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Suppose we have a parallel termination like this on a high-speed trace:

enter image description here

If the line impedance \$ Z_o \$ and \$R \$ are matched, then there are no reflections from load to cause any ringing at the driver output or at the receiver input.

But if the source impedance \$R_s\$ of the driver doesn't match with the line impedance \$ Z_o \$, shouldn't there be reflections still at the driver output from the line? So isn't that impedance matching necessary as well?

I am asking this because, in serial termination scheme, we match the source impedance to the line impedance. But in parallel termination scheme, I just can't see this concept. So, does that mean we have to mix both the schemes to ensure signal integrity on a high-speed trace?

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  • \$\begingroup\$ What is the impedance looking into the line at the point where R is connected? \$\endgroup\$ – Chu Apr 29 at 8:00
  • \$\begingroup\$ In series termination also, there is termination at the load and reflections will occur at load how they are hanled? \$\endgroup\$ – user19579 Apr 29 at 8:51
  • \$\begingroup\$ Yea, that's the drawback of series termination. The signal needs time to settle after looping back once after reflection and gets terminated by driver source impedance. \$\endgroup\$ – Mitu Raj Apr 29 at 8:56
  • \$\begingroup\$ @Chu \$ R_s\$ plays a role in selecting the value of parallel termination \$ R \$ you mean? \$\endgroup\$ – Mitu Raj Apr 29 at 9:01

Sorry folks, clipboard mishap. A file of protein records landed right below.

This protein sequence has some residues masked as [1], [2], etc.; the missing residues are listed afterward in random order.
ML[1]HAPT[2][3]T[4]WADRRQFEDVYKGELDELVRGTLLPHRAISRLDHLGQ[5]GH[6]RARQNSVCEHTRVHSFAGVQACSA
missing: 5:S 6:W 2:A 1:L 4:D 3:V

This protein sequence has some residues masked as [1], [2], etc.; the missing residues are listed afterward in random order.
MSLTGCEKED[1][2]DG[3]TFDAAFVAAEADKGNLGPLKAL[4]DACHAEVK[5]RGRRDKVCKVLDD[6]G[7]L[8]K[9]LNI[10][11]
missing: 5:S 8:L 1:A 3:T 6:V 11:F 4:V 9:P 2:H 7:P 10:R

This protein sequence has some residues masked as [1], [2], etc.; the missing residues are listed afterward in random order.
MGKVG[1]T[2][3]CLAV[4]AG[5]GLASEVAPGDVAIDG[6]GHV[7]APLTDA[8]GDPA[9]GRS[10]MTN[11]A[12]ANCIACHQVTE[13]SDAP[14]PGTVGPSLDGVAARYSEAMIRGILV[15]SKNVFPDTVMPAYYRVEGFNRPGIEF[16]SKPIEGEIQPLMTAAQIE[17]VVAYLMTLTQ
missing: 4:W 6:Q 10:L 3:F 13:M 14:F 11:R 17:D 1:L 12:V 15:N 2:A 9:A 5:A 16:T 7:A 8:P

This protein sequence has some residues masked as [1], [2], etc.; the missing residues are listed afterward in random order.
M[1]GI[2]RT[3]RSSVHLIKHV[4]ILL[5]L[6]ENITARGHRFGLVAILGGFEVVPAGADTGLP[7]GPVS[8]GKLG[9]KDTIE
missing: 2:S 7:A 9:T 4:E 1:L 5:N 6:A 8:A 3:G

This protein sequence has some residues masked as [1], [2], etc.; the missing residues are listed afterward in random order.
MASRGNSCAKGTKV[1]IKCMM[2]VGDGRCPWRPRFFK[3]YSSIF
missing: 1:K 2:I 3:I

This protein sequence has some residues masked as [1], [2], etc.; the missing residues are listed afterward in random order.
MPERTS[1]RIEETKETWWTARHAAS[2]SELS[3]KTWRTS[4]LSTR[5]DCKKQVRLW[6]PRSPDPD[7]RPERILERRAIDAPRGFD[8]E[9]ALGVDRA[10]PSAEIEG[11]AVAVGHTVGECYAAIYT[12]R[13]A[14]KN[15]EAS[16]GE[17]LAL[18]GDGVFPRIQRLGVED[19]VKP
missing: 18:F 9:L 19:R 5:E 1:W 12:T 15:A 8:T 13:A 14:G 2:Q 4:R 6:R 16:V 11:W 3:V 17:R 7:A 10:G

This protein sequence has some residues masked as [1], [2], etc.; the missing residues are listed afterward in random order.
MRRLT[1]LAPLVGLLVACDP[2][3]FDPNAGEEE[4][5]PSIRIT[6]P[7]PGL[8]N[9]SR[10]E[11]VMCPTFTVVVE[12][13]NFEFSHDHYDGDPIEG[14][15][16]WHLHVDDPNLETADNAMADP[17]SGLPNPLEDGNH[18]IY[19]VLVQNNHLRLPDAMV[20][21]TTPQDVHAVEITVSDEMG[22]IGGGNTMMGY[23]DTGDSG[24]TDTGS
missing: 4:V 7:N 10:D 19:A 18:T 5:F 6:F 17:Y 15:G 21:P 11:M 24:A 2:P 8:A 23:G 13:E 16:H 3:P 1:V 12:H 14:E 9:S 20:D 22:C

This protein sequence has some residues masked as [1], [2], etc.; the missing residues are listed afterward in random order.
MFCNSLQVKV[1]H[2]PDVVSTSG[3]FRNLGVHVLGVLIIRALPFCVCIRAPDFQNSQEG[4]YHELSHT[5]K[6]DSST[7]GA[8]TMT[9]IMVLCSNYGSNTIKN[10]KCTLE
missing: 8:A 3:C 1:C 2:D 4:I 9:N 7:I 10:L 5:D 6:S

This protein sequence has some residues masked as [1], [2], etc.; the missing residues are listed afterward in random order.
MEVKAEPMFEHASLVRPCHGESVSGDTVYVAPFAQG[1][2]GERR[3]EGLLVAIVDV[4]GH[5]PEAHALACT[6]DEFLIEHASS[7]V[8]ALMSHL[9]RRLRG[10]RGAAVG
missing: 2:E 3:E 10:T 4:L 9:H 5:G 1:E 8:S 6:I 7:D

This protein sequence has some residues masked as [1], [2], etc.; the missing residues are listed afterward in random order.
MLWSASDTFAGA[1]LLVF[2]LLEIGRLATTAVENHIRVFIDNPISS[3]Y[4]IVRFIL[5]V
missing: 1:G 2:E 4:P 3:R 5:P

• \$\begingroup\$ Do you think that adding R at some point along the line affects the impedance seen at that point? \$\endgroup\$ – Chu Apr 30 at 11:55
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But if the source impedance \$R_s\$ of the driver doesn't match with the line impedance \$Z_o\$, shouldn't there be reflections still at the driver output from the line?

Yes, there will be miniscule reflections between the driver output and the start of the transmission line. If that distance is greater than "very short" then the reflections will increase and could cause a problem. However, we try and ensure that the track distance between driver output and transmission line is short. This means that reflections are small and insignificant.

You can also get mismatches caused by the receiver input capacitance/impedance shunting the load resistor \$R\$.

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  • \$\begingroup\$ "Very short" refers to the lambda/10 thumb rule? \$\endgroup\$ – Mitu Raj Apr 29 at 14:35
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    \$\begingroup\$ @MituRaj yes it does. \$\endgroup\$ – Andy aka Apr 29 at 15:58

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